Untimely Death cards just that: these are cards that cause a Character’s demise, so long as their Self-Worth is below zero. A dead Character’s portrait is flipped over, and they can no longer be affected by cards. Because they’re dead.

Event Cards are single-use cards that provide special actions that happen when they are played. Unlike Modifiers or Untimely Deaths, however, they are discarded after use rather than played on a Character. Moreover, Event cards with the word “Cancel” are the only cards playable on another player’s turn.

In fitting with the game’s theme, players then decide amongst themselves who has had the worst day; that player goes first. Turns are taken three simple actions. The first two actions are nearly identical: a player chooses to either play a card, discard a card, or pass. The only exception is that the second card played cannot be an Untimely Death. Lastly, if a player’s hand is below five cards, they draw back up to five unless otherwise noted. It is then the next player’s turn.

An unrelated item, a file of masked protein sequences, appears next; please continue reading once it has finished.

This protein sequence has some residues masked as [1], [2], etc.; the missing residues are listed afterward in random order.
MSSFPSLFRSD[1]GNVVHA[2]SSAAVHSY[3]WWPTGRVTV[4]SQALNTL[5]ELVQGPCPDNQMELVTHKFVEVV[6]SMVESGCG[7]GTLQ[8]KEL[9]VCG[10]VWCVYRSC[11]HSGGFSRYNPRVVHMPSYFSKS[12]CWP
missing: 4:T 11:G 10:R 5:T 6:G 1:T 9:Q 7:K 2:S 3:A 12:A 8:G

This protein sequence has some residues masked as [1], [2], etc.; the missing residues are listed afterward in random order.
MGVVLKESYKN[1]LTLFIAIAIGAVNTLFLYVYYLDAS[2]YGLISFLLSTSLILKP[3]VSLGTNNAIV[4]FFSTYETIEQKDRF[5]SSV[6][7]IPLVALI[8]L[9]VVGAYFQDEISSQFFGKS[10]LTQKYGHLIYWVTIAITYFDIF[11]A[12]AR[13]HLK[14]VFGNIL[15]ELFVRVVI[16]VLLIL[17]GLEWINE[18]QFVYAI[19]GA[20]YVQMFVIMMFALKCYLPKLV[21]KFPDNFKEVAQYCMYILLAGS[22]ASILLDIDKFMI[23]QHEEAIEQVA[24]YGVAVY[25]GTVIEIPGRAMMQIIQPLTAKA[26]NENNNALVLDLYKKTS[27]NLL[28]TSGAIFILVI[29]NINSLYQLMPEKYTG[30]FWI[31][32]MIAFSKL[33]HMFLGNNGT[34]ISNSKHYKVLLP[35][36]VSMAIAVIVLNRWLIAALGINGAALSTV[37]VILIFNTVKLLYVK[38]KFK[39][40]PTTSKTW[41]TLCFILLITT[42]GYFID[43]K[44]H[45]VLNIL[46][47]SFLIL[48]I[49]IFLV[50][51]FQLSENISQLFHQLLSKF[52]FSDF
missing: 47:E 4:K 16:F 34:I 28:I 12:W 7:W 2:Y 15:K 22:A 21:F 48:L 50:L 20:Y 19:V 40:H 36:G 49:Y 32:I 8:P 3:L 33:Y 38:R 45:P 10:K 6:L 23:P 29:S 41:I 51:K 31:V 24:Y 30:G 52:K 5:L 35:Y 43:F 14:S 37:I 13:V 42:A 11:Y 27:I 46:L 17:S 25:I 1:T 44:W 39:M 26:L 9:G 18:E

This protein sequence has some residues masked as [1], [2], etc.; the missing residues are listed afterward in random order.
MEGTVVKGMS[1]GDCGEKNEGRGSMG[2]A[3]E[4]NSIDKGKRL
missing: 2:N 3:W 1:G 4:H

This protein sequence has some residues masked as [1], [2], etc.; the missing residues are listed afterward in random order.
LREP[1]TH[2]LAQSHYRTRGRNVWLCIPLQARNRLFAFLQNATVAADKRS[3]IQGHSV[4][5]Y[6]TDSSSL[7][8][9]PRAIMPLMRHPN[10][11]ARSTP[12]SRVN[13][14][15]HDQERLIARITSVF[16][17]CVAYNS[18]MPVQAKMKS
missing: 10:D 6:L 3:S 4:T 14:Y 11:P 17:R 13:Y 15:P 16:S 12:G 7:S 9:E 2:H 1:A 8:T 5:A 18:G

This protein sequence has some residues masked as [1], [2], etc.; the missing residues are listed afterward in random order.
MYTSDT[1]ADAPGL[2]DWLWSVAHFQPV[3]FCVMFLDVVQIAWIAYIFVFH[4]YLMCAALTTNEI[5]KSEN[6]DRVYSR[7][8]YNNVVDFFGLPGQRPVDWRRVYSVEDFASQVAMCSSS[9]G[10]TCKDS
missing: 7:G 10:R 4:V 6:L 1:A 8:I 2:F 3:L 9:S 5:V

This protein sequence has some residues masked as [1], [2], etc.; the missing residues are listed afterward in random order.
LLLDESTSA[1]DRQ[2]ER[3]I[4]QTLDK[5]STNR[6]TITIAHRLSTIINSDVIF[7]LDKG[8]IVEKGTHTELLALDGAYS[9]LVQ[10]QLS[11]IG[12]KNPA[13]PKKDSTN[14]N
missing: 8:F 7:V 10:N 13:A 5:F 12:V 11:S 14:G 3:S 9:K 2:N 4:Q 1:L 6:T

Turns continue until one player’s entirely family is deceased. At that point, the game ends. Players count up the Pathos value of their dead Characters, and the person with the highest negative amount is the winner. The losers, it appears, are cursed with continuing their existence.


Bringing Some Darkness To Light

Everyone meet Grogar

Gloom is, essentially, what would happen if the Addams family was full of the depressed and malcontent. There are very few genuinely redeemable Characters within the game. Rather, most of the people portrayed are nihilistic, incompetent sociopaths.  Their world is a truly dreary place, and there’s no chance of it getting any better. Gloom wants you to pile misfortune on to your family, and then kill them off.

So, what’s stopping you? Jump right in and meet Goody Zarr, the Nefarious Nanny, or Willem Stark, the Disturbing Handyman. Then see about getting them to die, because they just aren’t good people.